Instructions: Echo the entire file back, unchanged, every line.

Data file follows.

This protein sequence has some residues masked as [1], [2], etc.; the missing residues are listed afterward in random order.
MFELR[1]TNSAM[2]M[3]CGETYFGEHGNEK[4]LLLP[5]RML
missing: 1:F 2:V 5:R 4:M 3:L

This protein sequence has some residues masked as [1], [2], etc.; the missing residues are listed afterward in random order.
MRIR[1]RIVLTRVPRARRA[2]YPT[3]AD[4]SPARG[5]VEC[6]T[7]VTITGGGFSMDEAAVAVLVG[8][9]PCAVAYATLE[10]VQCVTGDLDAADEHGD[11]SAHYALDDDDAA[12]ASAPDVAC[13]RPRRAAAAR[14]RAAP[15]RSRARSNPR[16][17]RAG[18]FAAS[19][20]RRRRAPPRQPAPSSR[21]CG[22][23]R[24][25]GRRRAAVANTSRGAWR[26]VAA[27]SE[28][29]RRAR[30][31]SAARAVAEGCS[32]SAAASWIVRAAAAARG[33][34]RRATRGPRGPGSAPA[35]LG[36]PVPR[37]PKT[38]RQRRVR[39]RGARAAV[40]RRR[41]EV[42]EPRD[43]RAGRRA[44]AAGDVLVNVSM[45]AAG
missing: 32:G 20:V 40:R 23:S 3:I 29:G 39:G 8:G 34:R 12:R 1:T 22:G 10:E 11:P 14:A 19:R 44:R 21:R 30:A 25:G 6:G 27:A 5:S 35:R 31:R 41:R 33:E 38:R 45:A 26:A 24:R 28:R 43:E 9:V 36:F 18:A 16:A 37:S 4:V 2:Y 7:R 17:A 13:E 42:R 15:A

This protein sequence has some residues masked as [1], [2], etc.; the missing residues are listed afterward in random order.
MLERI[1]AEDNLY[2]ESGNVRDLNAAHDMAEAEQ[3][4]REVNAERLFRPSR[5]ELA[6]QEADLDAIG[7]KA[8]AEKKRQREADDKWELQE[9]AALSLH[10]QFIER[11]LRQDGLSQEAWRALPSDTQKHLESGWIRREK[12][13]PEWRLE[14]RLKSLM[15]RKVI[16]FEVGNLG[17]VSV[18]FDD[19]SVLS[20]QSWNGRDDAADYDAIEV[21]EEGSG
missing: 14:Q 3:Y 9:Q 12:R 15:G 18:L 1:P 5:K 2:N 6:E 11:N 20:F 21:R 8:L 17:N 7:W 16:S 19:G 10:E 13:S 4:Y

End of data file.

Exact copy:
This protein sequence has some residues masked as [1], [2], etc.; the missing residues are listed afterward in random order.
MFELR[1]TNSAM[2]M[3]CGETYFGEHGNEK[4]LLLP[5]RML
missing: 1:F 2:V 5:R 4:M 3:L

This protein sequence has some residues masked as [1], [2], etc.; the missing residues are listed afterward in random order.
MRIR[1]RIVLTRVPRARRA[2]YPT[3]AD[4]SPARG[5]VEC[6]T[7]VTITGGGFSMDEAAVAVLVG[8][9]PCAVAYATLE[10]VQCVTGDLDAADEHGD[11]SAHYALDDDDAA[12]ASAPDVAC[13]RPRRAAAAR[14]RAAP[15]RSRARSNPR[16][17]RAG[18]FAAS[19][20]RRRRAPPRQPAPSSR[21]CG[22][23]R[24][25]GRRRAAVANTSRGAWR[26]VAA[27]SE[28][29]RRAR[30][31]SAARAVAEGCS[32]SAAASWIVRAAAAARG[33][34]RRATRGPRGPGSAPA[35]LG[36]PVPR[37]PKT[38]RQRRVR[39]RGARAAV[40]RRR[41]EV[42]EPRD[43]RAGRRA[44]AAGDVLVNVSM[45]AAG
missing: 32:G 20:V 40:R 23:S 3:I 29:G 39:G 8:G 34:R 12:R 1:T 22:G 10:E 11:P 14:A 19:R 44:R 21:R 30:A 25:G 6:G 27:A 5:S 35:R 31:R 41:R 33:E 38:R 45:A 26:A 24:R 28:R 43:E 9:V 36:F 18:A 16:A 37:S 4:V 2:Y 7:R 17:A 13:E 42:R 15:A

This protein sequence has some residues masked as [1], [2], etc.; the missing residues are listed afterward in random order.
MLERI[1]AEDNLY[2]ESGNVRDLNAAHDMAEAEQ[3][4]REVNAERLFRPSR[5]ELA[6]QEADLDAIG[7]KA[8]AEKKRQREADDKWELQE[9]AALSLH[10]QFIER[11]LRQDGLSQEAWRALPSDTQKHLESGWIRREK[12][13]PEWRLE[14]RLKSLM[15]RKVI[16]FEVGNLG[17]VSV[18]FDD[19]SVLS[20]QSWNGRDDAADYDAIEV[21]EEGSG
missing: 14:Q 3:Y 9:Q 12:R 15:G 18:L 1:P 5:K 2:N 6:E 11:N 20:F 21:R 8:L 17:N 7:W 16:S 19:G 10:E 13:S 4:Y